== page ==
column By: John Haviland | March, 20
Bushnell has included a host of features in its three new Forge scopes and offers several reticles to fit every shooting need. Forge scopes include a 3-18x 50mm, 4.5-27x 50mm and 2.5-15x 50mm.
Bushnell says its High Definition Optical System is a balance of lenses, coatings and construction that provides good resolution and contrast in all environments. Bushnell has always been big on lens coatings, and all lenses in Forge scopes are fully multi-coated with the company’s Ultra Wide Band Coating that provides brightness and true color in every lighting condition. Exterior lens surfaces are coated with EXO Barrier coating technology that molecularly bonds to the lens and fills the microscopic pores in the glass, resulting in a slick shell that will not fade over time and repels water, oil, fog, dust and about everything else except bad luck. To quickly use these features, Forge scopes contain a side parallax correction dial with yardage numbers toward the eye, and a fast focus eyepiece.
I’ve used a Forge 2.5-15x 50mm clamped on a Savage Prairie Hunter rifle chambered in .224 Valkyrie for the last few months. During that time the rifle has fired at least 400 rounds and the scope’s reticle has never wandered. A 2.5-inch sunshade comes with the Forge, but even when shooting during bright days it wasn’t really needed. One afternoon sunlight shined on the objective lens, but targets were in the shade 100 yards away. The strong light did not produce any flare in the scope and the .5-inch wide aiming squares appeared clear.
Forge reticle choices include the Deploy MOA (minute of angle) positioned in the first or second focal plane and a Mil (millradian) reticle in the first focal plane. Each click of the turrets represent .25 MOA or .1 Mil. A fine dot in the center of the reticle is used for aiming right on a target. The MOA reticle crosshairs are .20 MOA thick and hash marks are 2 MOA wide and spaced 1 MOA apart on the lower vertical and horizontal wires.
Every fifth hash mark is numbered on the lower wire. Windage hold-off dots in a Christmas tree-shaped pattern on the lower half of the view are spaced 5 MOA apart. The Mil reticle contains similar hash marks, but in .5 Mil spacing. The Deploy MOA reticle placed in the second focal plane has a much simpler pattern with unnumbered 2-MOA spacing. The scope must be set on 15 power for correct spacing.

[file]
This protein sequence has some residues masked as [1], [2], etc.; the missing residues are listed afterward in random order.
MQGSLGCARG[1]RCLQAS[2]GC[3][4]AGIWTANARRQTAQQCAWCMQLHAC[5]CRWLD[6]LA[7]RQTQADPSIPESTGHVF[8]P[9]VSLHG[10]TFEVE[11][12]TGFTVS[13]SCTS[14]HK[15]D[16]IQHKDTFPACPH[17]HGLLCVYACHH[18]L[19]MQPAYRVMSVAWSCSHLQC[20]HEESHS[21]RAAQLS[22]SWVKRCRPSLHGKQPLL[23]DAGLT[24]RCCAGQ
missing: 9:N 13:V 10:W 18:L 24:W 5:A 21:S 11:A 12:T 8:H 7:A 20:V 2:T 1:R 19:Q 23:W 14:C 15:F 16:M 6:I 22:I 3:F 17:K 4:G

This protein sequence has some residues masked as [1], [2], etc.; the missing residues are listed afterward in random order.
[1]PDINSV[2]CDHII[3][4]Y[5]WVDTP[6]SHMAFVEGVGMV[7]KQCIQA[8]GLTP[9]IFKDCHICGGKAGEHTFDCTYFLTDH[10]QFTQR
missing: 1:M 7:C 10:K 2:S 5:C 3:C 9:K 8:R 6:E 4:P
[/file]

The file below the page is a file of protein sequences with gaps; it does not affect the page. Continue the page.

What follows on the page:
The Forge 2.5-15x 50mm I’ve been using is set up with the MOA reticle in the first focal plane, so spacing remains constant at all magnifications. Bushnell loosely labels this Forge as a deer hunting scope. However, with magnification set at 5 power and lower, the reticle’s lines appear very fine and spacing and numbers are indistinguishable from each other, and the reticle became difficult for me to see against a background of brush.
One of the most accurate handloads the Savage .224 Valkyrie rifle shot included Berger 77-grain Boat Tail Target bullets paired with 28.5 grains of Reloder 17 at a velocity of 2,888 fps from the 22-inch barrel. Several five-shot groups averaged a touch over .90 inch at 100 yards.
A few shots and clicks of the elevation and windage turrets zeroed the reticle on a target at 100 yards. To easily return to that setting required setting the scope’s zero stop by loosening three set screws on the elevation turret cover and pulling off the cover to expose the brass Z-Lok ring.
Loosening three screws on the ring allows it to drop down, and the ring can then be turned clockwise until it stops against a pin. Retightening the screws sets the zero stop. Replacing the turret cover, with its “0” aligned with the index mark, completed the process. After the Forge was sighted in at 100 yards and the zero stop was set, 19 MOA of upward adjustment remained on the elevation turret. That was enough to put the Berger bullet’s impact on aim out to 750 yards. Some scopes that incorporate a zero stop permit turning their elevation turret five or so clicks below zero. That allows aiming on a target at shorter distances, but it’s only needed when a scope is zeroed at a longer distance of 300 yards or so.
To determine bullet drop at 300 yards I could have consulted a ballistic program or actually shot at that distance. Shooting showed the Berger bullets dropped 13 inches below aim at 300 yards. I dialed up the elevation turret to compensate for that amount of drop and fired a shot. With the turret turned back to its zero stop, another shot was fired at the 100-yard target and the process repeated for five more shots at each distance. Before each shot I adjusted the parallax dial for the proper distance. The dial is marked “100” “200” and “500,” so for the 300-yard shots I slowly turned the dial back and forth until the view was sharp.
Six bullets fired at 100 yards formed a 1.10-inch group, with five bullets clustering in .65 inch. Vertical spread was the same 1.10 inches. The first bullet fired hit the center of the target, but the next five hit a half an inch lower.
Six bullets formed a 3.48-inch group at 300 yards. One bullet hit a couple of inches to the right of the target, which could have been caused by a stutter on the trigger. Vertical spread of the bullets was 2.13 inches.
That shooting showed the Forge elevation reticle adjustments are precise. A lift of the turret and positive clicks provide plenty of adjustment, and pushing down on the turret locks the setting. Of course, the reticle’s hash marks provide quick correction for distance and wind.
The China-made Forge retails for $750 and is guaranteed for 30 years.